Experiencing Adversity As A Source of Competitive Advantage

a racing yach sailing in the whitsundays, australia

Is this person strategic?

Do they deliver results?

Can they develop other leaders?

How do they work in leadership teams?

Do they build customer loyalty?

When recruiting leadership talent, these are the top 5 questions we ask about potential candidates. However, in addition to these key skills, one of the more subtle areas worth probing, is to see how an individual deals with adversity.

Death or acute sickness of a family member, working to pay for college, experiencing a civil war or national tumult, immigration to a different country, are all examples of different forms of personal adversity that each of us deal with differently.

Those who face adversity, where they have little/no control of the difficult external environment, truly understand the sense of abject helplessness in such circumstances. However, once you navigate out of such a situation, and are able to “re-ground and re-orient” yourself to what needs to be accomplished, this new found reality makes us stronger and much more determined than where we started off.

Such personal adversity injects both humility and entrepreneurial spirit in a person, which maybe a very valuable source of competitive advantage in the workplace.

 Sam Walton, the founder of Wal-Mart grew up during the depression as a teenager in high school, milked the family cow, bottled the surplus, and drove it to customers. Afterwards, he would deliver newspapers on a paper route. He worked through his entire college life and worked to pay for his own meals. His experiences during the Great Depression as a teenager, and later in the military, shaped his core values and played a strong role in building one of the most successful corporations in the world.

 Steve Jobs, the founder of Apple, mentions in a speech at Stanford (http://www.ted.com/talks/steve_jobs_how_to_live_before_you_die.html) about how getting fired from Apple was one of the best things that happened to him. It helped him re-focus on what he really wanted to do and what was important to him. it’s that “hunger” that made him successful in thinking through new solutions in all his future endeavors. This is what, Jobs believes, is at the root of the recent renaissance of Apple.

People like Walton and Jobs are iconic examples of how people deal with adversity and make difficult circumstances the source of their own personal strength– which ultimately translates to organizational competitive advantage.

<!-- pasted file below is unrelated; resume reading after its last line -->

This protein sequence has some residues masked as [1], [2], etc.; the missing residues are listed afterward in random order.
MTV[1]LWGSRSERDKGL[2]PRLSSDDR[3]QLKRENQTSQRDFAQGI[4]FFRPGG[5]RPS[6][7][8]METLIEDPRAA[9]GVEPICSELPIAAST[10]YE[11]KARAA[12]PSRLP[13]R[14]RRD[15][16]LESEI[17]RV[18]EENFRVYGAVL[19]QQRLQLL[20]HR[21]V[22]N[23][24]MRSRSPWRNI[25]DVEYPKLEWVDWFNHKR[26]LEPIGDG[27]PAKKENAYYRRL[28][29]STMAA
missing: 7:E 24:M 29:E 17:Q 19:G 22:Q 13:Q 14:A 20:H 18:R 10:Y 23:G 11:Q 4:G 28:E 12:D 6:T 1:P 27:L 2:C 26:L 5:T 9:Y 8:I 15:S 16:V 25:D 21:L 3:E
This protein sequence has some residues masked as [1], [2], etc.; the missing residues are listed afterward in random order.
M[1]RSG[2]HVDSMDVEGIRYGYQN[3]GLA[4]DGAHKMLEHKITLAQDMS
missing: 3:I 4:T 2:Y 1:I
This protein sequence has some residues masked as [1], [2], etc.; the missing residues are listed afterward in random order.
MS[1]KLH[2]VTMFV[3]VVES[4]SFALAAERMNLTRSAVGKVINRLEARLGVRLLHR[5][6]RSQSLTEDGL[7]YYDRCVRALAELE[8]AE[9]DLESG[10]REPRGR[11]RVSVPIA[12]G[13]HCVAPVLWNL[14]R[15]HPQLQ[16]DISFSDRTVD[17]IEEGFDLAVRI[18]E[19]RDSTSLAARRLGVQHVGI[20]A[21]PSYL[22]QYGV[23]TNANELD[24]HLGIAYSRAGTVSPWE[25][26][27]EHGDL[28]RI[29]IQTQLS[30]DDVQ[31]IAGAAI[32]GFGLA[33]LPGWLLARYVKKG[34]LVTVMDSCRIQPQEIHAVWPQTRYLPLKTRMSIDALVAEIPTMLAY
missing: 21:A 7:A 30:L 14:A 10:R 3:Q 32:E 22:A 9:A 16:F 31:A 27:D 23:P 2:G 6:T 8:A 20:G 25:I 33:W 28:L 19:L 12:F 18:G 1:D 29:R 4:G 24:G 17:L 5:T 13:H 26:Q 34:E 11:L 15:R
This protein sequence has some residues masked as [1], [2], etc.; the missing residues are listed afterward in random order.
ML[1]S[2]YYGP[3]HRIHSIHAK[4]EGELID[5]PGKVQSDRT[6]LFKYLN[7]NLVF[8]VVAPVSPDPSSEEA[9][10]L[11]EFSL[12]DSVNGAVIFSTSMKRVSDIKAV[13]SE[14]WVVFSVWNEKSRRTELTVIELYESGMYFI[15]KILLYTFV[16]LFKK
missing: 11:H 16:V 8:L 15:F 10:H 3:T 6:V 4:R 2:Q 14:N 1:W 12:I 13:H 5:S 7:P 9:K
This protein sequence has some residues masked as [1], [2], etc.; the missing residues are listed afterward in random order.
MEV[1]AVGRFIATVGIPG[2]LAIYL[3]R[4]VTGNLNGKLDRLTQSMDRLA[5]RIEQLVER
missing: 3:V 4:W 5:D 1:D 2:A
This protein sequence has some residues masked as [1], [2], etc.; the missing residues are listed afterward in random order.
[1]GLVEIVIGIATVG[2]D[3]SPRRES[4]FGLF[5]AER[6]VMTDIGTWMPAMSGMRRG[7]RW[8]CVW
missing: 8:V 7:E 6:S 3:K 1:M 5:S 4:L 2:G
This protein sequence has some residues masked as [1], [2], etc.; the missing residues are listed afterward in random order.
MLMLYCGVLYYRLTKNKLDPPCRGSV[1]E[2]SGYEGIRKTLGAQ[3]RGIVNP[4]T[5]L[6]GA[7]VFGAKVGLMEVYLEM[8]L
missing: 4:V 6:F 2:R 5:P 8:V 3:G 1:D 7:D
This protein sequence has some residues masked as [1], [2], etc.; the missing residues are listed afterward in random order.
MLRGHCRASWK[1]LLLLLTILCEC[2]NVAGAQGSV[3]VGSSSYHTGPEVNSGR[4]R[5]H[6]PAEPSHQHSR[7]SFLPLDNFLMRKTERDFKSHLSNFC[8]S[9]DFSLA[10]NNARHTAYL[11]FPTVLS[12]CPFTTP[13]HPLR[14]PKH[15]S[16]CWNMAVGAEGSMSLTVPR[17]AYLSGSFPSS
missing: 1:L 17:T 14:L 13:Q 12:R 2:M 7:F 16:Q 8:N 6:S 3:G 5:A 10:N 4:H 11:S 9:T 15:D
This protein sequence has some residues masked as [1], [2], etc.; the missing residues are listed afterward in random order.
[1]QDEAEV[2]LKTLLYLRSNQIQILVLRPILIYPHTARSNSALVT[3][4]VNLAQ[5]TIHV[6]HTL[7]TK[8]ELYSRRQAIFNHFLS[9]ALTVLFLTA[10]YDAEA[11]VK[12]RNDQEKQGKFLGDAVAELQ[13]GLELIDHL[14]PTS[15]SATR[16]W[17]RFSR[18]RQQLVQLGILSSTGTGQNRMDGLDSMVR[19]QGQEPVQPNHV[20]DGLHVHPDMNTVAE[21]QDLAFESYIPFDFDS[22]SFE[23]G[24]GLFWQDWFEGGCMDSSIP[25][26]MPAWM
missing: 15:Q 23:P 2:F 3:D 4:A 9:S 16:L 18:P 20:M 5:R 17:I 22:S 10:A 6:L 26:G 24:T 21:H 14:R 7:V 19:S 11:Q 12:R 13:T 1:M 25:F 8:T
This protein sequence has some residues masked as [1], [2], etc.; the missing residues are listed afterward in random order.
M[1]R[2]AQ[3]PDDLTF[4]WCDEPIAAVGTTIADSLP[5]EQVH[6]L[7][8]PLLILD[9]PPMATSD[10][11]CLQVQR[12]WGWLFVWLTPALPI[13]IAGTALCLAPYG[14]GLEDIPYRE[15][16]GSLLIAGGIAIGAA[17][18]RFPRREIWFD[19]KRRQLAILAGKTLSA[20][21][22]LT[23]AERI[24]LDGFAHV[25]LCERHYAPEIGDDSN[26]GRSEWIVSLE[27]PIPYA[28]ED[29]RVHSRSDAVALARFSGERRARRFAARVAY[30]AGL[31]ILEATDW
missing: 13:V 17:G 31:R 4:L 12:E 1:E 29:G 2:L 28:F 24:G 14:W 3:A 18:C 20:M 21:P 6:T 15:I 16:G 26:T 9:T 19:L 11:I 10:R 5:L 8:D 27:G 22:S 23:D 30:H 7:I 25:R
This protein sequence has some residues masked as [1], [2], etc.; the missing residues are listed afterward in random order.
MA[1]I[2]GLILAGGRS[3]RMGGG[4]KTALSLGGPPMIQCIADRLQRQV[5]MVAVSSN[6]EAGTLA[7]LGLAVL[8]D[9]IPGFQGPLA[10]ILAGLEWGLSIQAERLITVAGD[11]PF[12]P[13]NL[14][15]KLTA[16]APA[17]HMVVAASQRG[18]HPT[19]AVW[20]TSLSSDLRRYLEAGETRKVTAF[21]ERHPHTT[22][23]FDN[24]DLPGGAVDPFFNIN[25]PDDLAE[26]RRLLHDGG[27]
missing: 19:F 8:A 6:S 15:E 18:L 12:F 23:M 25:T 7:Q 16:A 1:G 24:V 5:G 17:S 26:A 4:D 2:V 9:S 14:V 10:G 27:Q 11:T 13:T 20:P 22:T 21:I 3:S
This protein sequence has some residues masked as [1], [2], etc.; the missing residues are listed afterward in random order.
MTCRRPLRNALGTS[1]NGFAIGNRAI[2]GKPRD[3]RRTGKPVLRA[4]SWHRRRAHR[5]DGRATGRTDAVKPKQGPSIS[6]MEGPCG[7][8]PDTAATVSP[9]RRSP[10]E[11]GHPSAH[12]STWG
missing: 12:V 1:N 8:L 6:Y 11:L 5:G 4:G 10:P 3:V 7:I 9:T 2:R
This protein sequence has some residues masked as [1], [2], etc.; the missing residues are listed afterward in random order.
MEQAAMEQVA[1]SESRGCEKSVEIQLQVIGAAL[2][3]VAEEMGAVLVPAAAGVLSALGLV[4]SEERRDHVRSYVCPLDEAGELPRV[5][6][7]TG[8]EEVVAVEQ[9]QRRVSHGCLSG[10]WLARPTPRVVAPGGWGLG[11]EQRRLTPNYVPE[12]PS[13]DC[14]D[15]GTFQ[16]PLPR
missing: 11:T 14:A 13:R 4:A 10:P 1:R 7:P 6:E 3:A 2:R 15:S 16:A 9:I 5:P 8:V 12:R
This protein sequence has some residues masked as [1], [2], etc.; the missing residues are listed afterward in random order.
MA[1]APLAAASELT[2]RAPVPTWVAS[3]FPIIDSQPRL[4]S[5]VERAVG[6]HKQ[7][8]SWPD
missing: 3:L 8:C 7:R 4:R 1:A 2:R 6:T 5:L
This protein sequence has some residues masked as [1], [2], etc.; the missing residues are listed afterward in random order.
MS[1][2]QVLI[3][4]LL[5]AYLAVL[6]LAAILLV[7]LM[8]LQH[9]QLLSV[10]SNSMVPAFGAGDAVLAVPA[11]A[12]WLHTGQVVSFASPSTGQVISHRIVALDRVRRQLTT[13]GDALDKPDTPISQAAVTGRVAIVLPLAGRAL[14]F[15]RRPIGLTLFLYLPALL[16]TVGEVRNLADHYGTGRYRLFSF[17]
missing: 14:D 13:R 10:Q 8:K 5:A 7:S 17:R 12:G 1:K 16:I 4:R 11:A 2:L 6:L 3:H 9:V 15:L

Having worked with a wide variety of people over the last twenty five years, I have noticed that  folks who may have experienced a bout with cancer or significant trauma from an accident, or lived through a tumultuous time, e.g. a civil war or wartime military engagement,  have a different disposition when it comes to both creative decision-making and action orientation.

The style is typically “no-nonsense”; they appear to be invigorated by a level of versatility and “hunger” that is non-bureaucratic and refreshing. It’s as if, nothing really matters (for them) any more.  They want to do the right things, the right way – in the right amount of time.

As we emerge from yet another economic downturn,  leaders look at their organizations building them with talent that provides both, immediate results and long term competitive advantage. The key characteristics desired  to shape our organizations are: creative problem solving, with speed, which can provide a significant source of competitive advantage in organizations, big and small.

The competitive dynamics that are core to any business environment, stem from either dramatic cost reduction (example: Wal-Mart) or new “leap frog” solutions (think IPods from Apple) – in either case, if you are not way ahead of the competition, someone’s most likely to “eat your lunch”. To win in atypical competitive battles, and duel with inevitable economic downturns, we need to have in our teams, folks who have couragously dealt with signficant adversity in their personal or professional lives. 

It’s not that, only experiences in adversity makes one a strong leader; however,  strong leaders, with the experience of adversity, turn out to be exceptional leaders when things go wrong in our complicated and constantly changing world. Adverse personal conditions can be a source of both personal strength and organizational competitive advantage.


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